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  • Writer's pictureGiovanna Capozza

Awakening – Part One

When I was a young girl and all my friends were talking about boys and falling in love, I of course participated.  I, like many girls, fantasized about my perfect match. At the time it had more to do with the characters I saw on TV and the whole “damsel in distress” scenario.  As I grew up and realized how disempowering that fantasy was not just for myself but for all women; that ideal quickly went out the window.  As I grew older, the conversations turned to marriage and babies. That is really where the fantasy ended for me.  Don’t get me wrong I think if marriage and babies works for you then that’s great! Raising a child is the most important job you can ever take on, and I applaud all the men and women who dedicate their lives every day to this endeavour.  However, this has never appealed to me. I grew up as a first generation Canadian of Italian decent. There was no lacking in both religious and cultural dogma in my house. Instead of moving with it, I rebelled against it because I wanted more.  Fortunately, this traditionally strict mindset was not as pronounced for me growing up, as I observed it in other households and with my elder sisters, but it was there nonetheless.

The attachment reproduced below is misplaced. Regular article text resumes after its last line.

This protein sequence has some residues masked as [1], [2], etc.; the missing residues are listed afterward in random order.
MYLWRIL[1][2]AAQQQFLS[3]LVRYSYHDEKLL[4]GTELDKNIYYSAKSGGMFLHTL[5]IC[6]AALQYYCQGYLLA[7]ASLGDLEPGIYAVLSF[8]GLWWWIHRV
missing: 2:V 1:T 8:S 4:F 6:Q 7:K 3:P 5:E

So here’s my story.  I’m proud of my heritage and I love many of the things that come with being of Italian decent. The food, the culture and history, the loving family unit, and especially the feeling of support.  Early on however, I realized that this was not all there was to life; it wasn’t all of “me“.  It was a very confusing time feeling separate from the “us.” It was even down right scary at times.  There was an I that was separate from all of that, and I wanted to see and know more, I just didn’t understand this at the time.  What does that mean you ask?  At the time I didn’t even know what it meant. I just knew that I always had a nagging feeling that there had to be more to life than following what my family expected, or following what “everybody” else was doing.  I never felt like I fit in, and I didn’t see the sense in caring what the neighbours thought. I didn’t believe in doing what “should” be done, or all of the other cultural conditioning.  It felt confining, and as I looked around I grew increasingly resistant and rebellious. I wanted to rebel against what I perceived to be the prison of my culture.  In regards to the concept of marriage, I didn’t have the best example of a happy marriage growing up. This may have contributed to the negative view of marriage I had at the time. On the other hand, the idea of having a child, OH DEAR… never mind a prison, that was a straight-jacket concept for me!  How would I travel, see the world, and learn everything I wanted to learn if I was tied down with a baby and a husband?